From a shimmering photograph by one of the most admired artists in the world to a work-on-paper by a star at this year's Frieze Art Fair, these are works savvy collectors should leap on fast. The following pieces were selected by Artspace editors in consultation with VIP client manager Hannah Flegelman.
* All prices current as of October 7, 2015
The artist Sarah Sze comes at her precarious, room-filling installations in a highly thoughtful, deliberate way—she is a MacArthur genius, after all—and her drawings are often a way for her to work out sculptural ideas. In fact, she’s called drawing the “meat and potatoes” of her artistic approach, which can currently be seen in full flower at Tanya Bonakdar through October 17. This pair of exquisite lithographs is a perfect example of how she uses two-dimensional works on paper as a springboard for her commissioned installations, which nowadays sell for above $1 million. (Her auction history, meanwhile, is nearly nonexistent because her collectors are too smart to part with her work.) As a diptych, this work should be especially attractive to her fans—after all, looking at market comparables, it’s essentially two for the price of one.
Completed in 1949, Philip Johnson’s Glass House compound in New Canaan, Connecticut, has inspired photographers from the Japanese conceptualist Hiroshi Sugimoto to the great architectural portraitist Julius Shulman with its arch-Modernist planes of glass and steel. In this work, the famed Dusseldorf School alumna Candida Höfer—the winner of the 2015 Cologne Fine Art Prize, and currently the recipient of a solo show at the Hermitage—trains her large-format vision on an intimate, behind-the-scenes corner of the 14-building masterpiece. The result is an affordably priced piece that epitomizes the rigorous order that the architect imposed on this voluminous knowledge of architectural history. (By way of comparison, a larger Höfer photograph of a library notched her second-highest price at auction this February when it sold for $123,881 at Christie’s London.)
An artist based in the burgeoning creative enclave of Hudson, New York, Conor Backman has been making his way in the Post-Internet idiom with notable success, showing at talent-spotting galleries like James Fuentes and Retrospective (down the street in Hudson) and getting tagged as one of the Huffington Post’s “15 Artists to Watch in 2015.” Here, Backman archly plays with a few painting-theory chestnuts from the 20th century, from foregrounding the material reality of the paint itself in contradiction of its illusionistic properties to the notion of “breaking the picture plane,” done bluntly with a paint can protruding from the middle of his nice photorealistic oceanscape. The ideas involved in this piece are as heady as the actual composition is fun.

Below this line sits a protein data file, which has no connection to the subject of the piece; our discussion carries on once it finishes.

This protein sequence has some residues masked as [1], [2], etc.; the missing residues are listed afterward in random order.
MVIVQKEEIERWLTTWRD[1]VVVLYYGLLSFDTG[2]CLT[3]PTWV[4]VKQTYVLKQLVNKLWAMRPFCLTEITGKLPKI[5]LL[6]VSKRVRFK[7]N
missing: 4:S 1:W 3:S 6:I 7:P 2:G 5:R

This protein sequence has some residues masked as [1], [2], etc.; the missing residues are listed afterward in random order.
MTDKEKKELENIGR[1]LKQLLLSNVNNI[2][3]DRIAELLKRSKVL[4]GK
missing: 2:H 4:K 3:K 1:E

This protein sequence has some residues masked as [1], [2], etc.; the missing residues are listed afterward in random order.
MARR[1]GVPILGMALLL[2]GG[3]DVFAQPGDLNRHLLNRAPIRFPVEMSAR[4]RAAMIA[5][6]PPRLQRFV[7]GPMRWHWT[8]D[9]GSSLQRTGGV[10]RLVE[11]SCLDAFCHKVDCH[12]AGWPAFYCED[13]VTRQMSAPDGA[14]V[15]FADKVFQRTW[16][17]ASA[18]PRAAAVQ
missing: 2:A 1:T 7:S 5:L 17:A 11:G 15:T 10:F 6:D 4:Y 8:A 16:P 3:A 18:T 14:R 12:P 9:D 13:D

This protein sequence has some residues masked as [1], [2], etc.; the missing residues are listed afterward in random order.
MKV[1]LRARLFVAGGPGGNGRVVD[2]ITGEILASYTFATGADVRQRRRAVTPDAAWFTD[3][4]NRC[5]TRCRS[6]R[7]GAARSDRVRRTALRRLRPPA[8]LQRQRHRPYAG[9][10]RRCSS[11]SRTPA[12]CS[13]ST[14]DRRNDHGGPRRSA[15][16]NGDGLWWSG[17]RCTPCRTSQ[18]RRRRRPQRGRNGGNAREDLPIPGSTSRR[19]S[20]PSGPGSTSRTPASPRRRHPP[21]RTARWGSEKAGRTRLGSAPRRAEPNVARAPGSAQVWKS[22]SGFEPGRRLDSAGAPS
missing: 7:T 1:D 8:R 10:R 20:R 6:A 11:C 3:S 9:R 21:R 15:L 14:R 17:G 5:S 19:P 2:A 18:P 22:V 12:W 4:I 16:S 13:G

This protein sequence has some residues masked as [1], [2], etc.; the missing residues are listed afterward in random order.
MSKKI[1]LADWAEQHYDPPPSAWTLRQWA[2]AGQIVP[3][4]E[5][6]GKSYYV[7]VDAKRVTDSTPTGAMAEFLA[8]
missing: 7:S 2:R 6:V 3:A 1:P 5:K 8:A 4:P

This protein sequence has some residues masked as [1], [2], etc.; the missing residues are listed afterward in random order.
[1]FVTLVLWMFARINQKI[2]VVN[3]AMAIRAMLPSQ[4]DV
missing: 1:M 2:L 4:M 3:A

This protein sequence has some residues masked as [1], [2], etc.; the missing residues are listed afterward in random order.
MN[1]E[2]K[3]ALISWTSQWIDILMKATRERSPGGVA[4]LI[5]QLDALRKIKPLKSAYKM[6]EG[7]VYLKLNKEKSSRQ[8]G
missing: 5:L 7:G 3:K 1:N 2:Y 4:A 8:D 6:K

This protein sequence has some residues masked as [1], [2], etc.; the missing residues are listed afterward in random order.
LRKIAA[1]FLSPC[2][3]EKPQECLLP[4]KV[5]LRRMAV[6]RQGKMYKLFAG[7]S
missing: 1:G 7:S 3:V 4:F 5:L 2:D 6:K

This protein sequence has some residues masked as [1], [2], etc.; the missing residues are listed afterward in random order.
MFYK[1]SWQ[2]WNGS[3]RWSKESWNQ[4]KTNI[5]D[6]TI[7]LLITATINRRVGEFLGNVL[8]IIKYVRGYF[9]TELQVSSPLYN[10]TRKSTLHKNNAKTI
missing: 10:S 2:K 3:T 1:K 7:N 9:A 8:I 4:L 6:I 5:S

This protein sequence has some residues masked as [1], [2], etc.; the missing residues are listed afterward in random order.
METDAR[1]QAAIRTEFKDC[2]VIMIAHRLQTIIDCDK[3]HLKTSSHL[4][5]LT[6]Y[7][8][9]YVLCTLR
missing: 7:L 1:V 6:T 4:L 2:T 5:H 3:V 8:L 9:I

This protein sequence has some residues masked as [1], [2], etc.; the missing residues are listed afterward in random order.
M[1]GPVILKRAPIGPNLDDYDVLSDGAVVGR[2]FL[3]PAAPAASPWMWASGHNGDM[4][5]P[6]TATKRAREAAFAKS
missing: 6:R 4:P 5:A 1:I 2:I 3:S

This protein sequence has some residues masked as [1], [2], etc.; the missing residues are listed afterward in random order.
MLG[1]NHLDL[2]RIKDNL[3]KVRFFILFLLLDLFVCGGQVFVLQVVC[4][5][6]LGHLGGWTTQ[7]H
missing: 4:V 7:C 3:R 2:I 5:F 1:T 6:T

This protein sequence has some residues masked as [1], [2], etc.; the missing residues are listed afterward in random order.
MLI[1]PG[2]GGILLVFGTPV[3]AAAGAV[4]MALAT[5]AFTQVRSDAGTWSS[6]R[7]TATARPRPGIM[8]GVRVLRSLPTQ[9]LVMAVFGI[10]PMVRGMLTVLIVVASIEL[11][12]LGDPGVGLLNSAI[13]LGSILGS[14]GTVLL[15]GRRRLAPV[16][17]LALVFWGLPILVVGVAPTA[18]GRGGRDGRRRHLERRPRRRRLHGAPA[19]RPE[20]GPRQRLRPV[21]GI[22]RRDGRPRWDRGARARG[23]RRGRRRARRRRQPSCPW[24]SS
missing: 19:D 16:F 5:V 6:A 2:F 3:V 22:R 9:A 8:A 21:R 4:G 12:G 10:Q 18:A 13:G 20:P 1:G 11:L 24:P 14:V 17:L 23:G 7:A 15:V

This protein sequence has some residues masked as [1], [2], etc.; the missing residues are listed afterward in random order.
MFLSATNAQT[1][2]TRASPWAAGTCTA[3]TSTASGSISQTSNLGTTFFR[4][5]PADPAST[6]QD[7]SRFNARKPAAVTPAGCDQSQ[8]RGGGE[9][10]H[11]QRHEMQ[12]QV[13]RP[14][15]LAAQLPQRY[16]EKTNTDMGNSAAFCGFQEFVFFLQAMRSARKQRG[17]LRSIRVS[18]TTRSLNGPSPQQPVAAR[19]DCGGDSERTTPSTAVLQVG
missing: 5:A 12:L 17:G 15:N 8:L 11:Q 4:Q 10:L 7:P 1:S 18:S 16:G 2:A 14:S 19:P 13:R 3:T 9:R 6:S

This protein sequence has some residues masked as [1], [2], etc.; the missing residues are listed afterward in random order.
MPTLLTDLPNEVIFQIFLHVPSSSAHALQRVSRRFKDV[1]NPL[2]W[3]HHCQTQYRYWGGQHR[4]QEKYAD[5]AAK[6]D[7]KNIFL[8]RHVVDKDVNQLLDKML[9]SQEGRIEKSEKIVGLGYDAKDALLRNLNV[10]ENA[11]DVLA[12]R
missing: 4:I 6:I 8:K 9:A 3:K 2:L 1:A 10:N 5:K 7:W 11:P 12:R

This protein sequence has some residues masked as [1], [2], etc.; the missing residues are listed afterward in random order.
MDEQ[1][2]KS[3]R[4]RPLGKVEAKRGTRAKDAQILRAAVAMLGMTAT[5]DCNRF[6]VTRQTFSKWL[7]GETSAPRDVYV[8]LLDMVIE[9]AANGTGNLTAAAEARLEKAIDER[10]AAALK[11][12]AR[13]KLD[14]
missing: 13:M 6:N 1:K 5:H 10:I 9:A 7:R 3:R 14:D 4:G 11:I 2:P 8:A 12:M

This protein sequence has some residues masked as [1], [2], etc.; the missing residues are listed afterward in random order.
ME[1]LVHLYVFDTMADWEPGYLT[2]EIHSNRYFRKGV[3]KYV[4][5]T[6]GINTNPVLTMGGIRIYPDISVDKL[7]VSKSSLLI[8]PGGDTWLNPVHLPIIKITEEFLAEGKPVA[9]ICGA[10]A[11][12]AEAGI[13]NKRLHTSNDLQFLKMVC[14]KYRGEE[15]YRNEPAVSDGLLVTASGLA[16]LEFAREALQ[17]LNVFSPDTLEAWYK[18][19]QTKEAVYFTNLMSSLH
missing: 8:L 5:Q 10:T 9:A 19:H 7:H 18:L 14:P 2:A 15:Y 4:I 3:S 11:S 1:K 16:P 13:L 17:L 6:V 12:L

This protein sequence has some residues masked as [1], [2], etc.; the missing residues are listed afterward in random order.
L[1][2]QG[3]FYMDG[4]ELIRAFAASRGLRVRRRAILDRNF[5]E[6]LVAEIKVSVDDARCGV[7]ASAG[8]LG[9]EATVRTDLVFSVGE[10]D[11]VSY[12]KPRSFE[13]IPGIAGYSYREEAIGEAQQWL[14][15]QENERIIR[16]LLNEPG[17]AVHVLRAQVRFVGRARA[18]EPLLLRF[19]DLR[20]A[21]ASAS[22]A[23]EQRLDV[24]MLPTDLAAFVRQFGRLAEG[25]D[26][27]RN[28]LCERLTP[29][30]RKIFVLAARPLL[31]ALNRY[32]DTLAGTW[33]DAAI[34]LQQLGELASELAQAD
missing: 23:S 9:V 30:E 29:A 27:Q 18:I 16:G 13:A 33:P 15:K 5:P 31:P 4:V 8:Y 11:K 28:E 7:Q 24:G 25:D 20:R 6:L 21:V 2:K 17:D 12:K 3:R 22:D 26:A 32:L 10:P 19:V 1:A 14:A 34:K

Icelandic brain-art paragon Olafur Elíasson has ascended in recent years to the status of one of those world-bestriding artists who—like Ai Weiwei, Theaster Gates, and JR—strive to make a real impact on ordinary lives outside the gallery setting. Elíasson is currently upgrading his Little Sun solar lamp, which he initially created to provide nighttime illumination for third-world cultures living off the electrical grid, to supply something even more pressing in today’s digital age: a charging station for the smartphones that drive so much commerce and enable micro-financing in these communities. This piece, which the artist created for the Merce Cunningham Dance Company’s 50th anniversary, hearkens back to a cornerstone of his conceptual foundation: the perception-engaging, mind-expanding work of Robert Smithson. The larger scope of his art career, meanwhile, is currently being recognized in a solo exhibition at Stockholm’s Moderna Museet.
Inspired by first-generation computer art programs like MacPaint, Trudy Benson makes big, boldly colored canvases that ply the charms of that naive platform: the crisp layering of line and shape, the abrupt contours that seem to defy paint’s natural inclination to ooze and drip, and the ad-hoc, this-is-disposable riffing vibe. This piece makes ample use of the crowd-pleasing “spray can” aesthetic that we all remember playing around with, but it adds visual complexity in the form of unexpected surface textures (that snaking rope of blue gunk) and zippy geometric shapes that suggest something Miró would dream up while road-testing a designer drug at Burning Man. Having had her first solo show with painting-whisperer Lisa Cooley this past April, Benson is certainly a comer.
Since emerging in Washington, D.C. during the 1960s heyday of the Color Field painters, Sam Gilliam has had a virtuosic and improvisational way with materials. He's found common ground with his peers in the nation’s capital by pouring paint directly onto his canvases, for instance, but he has also distinguished himself by removing the canvas from the stretcher to create draped shapes reminiscent of the Minimalist experiments in New York. This early period of work will be the focus of David Kordansky’s solo booth at Frieze London this month, but works like this one from 2004 display the results of decades of mastery and innovation.